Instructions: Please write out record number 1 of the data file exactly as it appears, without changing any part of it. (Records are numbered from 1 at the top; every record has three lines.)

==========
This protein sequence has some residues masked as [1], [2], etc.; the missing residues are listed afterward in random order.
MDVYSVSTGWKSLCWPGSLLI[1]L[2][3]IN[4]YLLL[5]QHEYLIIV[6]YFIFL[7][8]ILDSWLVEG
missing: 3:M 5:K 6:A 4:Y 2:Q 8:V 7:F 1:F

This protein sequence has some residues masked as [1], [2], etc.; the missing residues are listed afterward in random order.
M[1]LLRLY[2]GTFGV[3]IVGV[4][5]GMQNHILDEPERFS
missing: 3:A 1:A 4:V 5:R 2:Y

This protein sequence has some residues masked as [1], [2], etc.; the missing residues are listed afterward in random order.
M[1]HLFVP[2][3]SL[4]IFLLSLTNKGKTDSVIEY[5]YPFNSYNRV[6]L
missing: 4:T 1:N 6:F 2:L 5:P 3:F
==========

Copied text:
This protein sequence has some residues masked as [1], [2], etc.; the missing residues are listed afterward in random order.
MDVYSVSTGWKSLCWPGSLLI[1]L[2][3]IN[4]YLLL[5]QHEYLIIV[6]YFIFL[7][8]ILDSWLVEG
missing: 3:M 5:K 6:A 4:Y 2:Q 8:V 7:F 1:F